Here’s what needs to happen with Canada’s new international trade strategy:

1. Coordinate better. We need to undertake a detailed external international trade review and SWOT analysis of trade and investment services delivered by Global Affairs Canada, the Canadian Trade Commissioner Service, the Canadian Commercial Corporation, Export Development Canada, Business Development Canada, as well as federal and provincial government departments and agencies with international portfolios. This will eliminate competition and turf wars between the various parties in the international trade portfolio and ensure all are clearly focused on their own mandate and mission, that is in turn focused on growing business for Canadian companies.

2. Focus on our strengths. We need to match Canadian capabilities with global opportunities. There needs to be a focus on global markets where Canada can match capacity and supply (industry capabilities, export credit and project financing) with the demand (buyers, foreign investors, and global value chains).

3. Streamline support. We need to increase and expand the scope of financial instruments and export grants available to help small and mid-market companies reduce the time, cost and risk of exporting. This goes beyond the CanExport program and other small provincial export growth initiatives that are limited in scope for companies that don’t have the time and resources to go through the extensive process.

4. Delegate where possible. We need to carefully examine the modus operandi of having one single point of contact at the federal level that can manage and lead a Canadian hub-and-spoke approach to international trade. In principle, there should be major operational savings in streamlining the services to Canadian companies, which would lead to improving the global positioning of Canadian firms and winning our share of the market in key sectors such as technology, health care, education, infrastructure, among others.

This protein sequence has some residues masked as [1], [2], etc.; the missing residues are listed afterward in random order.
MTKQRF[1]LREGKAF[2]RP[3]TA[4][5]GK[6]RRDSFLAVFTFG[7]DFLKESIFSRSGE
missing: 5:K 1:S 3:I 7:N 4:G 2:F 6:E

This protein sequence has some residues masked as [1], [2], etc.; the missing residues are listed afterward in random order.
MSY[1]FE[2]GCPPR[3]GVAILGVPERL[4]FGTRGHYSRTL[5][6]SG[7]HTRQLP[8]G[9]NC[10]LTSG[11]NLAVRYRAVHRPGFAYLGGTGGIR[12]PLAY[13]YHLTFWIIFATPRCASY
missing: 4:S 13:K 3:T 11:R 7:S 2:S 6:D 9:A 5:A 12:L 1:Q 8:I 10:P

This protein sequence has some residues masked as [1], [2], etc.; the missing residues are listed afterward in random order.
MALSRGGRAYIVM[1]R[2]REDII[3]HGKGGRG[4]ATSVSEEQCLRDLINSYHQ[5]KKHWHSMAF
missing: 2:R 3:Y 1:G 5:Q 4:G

5. Share information. The vast majority of Canadian exporters are in fact small and medium sized enterprises. Above all else SMEs need real education about the benefits and the “how to” in terms of accessing foreign markets. Therefore, we should also encourage more interchange assignments between the private sector, industry associations, and the Government of Canada, as well as provide customized private sector led training on topics like how to lead global businesses and entrepreneurship for ambassadors, foreign service officers, and trade commissioners.

6. Work together. We need to strengthen federal-provincial collaboration on international trade. Both federal and provincial governments should co-invest in opening new provincial trade representation offices in strategic global markets where Canada’s 10 provinces and 3 territories have a competitive advantage.

7. Work the network. We need to emulate the competition. Other countries routinely rotate staff to key multilateral development banks. When I visit these organizations I’m often asked, “Where are the Canadians?” Canada should strategically second qualified public servants and business executives (from all provinces) who can promote Canadian industry expertise and qualify business leads well in advance to ensure Canadian companies can see and optimize the opportunities before their global competitors.

8. Attract talent. We need to attract industry and top-tier immigrant talent from around the world to our shores as well as invest in research, innovation and commercialization, which will be key to exports.

9. Clarify priorities. Finally, we need more resolve to make sure that Canadian firms benefit from trade deals that are being negotiated.

High-level speeches and statements are not enough. To carve out an international trade strategy, the Minister of International Trade needs to choreograph policies across all Canadian departments, the provinces and territories, industry associations and Canadian business leaders.

Canada is awake now: International trade strategy is the new foreign policy.